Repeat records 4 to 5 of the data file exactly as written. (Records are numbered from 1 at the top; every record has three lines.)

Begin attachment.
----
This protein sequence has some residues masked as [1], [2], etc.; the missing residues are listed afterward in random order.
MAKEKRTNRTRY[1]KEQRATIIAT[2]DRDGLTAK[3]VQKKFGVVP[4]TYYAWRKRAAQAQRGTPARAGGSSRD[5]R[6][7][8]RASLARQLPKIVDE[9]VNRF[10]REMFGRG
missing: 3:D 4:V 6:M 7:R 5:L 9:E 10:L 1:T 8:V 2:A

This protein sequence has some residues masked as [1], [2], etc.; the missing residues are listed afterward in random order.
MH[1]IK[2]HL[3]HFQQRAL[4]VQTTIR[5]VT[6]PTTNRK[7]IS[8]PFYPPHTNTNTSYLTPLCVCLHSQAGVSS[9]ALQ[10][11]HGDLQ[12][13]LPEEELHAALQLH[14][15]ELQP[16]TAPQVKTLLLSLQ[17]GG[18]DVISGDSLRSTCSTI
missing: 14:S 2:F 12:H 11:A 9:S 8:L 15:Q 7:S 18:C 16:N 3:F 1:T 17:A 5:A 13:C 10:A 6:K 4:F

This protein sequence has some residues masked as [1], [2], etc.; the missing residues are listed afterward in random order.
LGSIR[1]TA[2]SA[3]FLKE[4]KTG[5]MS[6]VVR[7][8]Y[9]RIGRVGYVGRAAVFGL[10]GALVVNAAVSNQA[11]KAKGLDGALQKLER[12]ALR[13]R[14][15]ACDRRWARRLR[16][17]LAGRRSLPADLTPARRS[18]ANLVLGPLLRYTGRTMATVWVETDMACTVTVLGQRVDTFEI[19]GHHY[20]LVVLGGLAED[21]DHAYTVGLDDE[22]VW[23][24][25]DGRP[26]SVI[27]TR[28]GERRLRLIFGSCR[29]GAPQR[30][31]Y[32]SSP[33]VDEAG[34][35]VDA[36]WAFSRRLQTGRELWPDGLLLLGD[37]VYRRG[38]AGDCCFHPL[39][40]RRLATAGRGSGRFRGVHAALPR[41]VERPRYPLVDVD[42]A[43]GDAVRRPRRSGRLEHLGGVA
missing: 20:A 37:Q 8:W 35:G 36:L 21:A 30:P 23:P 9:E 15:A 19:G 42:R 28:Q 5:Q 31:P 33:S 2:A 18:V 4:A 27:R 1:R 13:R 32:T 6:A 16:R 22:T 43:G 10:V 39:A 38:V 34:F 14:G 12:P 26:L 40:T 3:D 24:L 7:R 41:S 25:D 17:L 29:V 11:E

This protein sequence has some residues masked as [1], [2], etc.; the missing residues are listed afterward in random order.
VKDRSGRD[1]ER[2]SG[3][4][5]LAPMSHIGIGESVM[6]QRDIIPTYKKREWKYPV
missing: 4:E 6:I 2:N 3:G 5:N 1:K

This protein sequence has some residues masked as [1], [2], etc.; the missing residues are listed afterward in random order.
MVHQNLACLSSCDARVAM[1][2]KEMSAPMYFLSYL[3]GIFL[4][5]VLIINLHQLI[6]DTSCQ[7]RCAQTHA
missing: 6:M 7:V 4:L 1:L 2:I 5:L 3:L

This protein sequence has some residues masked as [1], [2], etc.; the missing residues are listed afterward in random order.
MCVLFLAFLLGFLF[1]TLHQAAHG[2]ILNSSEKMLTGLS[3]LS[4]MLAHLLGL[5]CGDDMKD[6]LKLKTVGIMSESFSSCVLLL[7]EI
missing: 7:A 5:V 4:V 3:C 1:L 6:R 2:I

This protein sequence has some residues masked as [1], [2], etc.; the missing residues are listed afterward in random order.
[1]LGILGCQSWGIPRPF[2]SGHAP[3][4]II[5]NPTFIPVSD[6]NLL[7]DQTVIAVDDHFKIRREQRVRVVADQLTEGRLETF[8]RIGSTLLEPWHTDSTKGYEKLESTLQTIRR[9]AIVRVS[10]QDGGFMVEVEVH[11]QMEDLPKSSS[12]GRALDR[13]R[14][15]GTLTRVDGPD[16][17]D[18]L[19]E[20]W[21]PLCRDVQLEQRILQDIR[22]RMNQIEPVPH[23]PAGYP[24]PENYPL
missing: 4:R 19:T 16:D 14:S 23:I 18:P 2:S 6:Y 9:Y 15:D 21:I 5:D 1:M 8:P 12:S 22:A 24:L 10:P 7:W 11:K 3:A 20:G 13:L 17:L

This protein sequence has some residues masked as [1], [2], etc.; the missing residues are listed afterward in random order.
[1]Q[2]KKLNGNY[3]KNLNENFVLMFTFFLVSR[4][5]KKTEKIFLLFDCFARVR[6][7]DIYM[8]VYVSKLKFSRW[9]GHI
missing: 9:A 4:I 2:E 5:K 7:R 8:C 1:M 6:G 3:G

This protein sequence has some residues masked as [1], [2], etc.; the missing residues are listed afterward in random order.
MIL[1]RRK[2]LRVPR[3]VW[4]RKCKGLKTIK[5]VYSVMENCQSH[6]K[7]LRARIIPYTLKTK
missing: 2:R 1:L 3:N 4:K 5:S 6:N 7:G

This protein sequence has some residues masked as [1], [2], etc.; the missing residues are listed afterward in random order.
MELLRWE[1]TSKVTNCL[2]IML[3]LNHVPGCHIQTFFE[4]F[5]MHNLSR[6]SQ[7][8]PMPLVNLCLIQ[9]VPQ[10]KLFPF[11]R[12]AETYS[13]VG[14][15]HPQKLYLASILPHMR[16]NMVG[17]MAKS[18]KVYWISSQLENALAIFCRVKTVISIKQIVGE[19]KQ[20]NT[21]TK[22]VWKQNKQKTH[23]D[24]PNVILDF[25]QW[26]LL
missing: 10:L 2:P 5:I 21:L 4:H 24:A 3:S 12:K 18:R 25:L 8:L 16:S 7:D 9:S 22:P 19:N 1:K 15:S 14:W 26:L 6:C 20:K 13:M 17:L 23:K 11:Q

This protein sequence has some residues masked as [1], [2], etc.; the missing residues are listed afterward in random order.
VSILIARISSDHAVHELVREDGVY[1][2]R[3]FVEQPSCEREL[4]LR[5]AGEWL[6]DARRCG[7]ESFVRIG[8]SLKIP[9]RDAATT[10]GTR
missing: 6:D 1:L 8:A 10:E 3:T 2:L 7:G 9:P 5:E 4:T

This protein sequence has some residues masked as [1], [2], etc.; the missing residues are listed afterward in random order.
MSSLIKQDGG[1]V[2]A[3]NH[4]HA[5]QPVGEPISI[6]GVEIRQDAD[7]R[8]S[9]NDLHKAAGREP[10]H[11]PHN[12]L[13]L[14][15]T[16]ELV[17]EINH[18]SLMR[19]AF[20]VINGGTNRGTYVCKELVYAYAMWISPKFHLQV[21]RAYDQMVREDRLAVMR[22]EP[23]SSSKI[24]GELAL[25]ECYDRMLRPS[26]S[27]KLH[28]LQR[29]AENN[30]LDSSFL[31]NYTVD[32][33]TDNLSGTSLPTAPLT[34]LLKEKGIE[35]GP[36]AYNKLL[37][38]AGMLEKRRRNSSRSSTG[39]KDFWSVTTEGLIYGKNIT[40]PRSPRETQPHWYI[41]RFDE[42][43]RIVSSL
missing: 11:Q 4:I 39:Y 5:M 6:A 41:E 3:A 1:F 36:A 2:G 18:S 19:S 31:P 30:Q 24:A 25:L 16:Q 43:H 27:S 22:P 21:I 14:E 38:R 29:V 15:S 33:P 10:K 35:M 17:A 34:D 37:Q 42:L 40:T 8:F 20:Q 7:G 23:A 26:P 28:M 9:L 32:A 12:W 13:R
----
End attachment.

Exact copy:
This protein sequence has some residues masked as [1], [2], etc.; the missing residues are listed afterward in random order.
VKDRSGRD[1]ER[2]SG[3][4][5]LAPMSHIGIGESVM[6]QRDIIPTYKKREWKYPV
missing: 4:E 6:I 2:N 3:G 5:N 1:K

This protein sequence has some residues masked as [1], [2], etc.; the missing residues are listed afterward in random order.
MVHQNLACLSSCDARVAM[1][2]KEMSAPMYFLSYL[3]GIFL[4][5]VLIINLHQLI[6]DTSCQ[7]RCAQTHA
missing: 6:M 7:V 4:L 1:L 2:I 5:L 3:L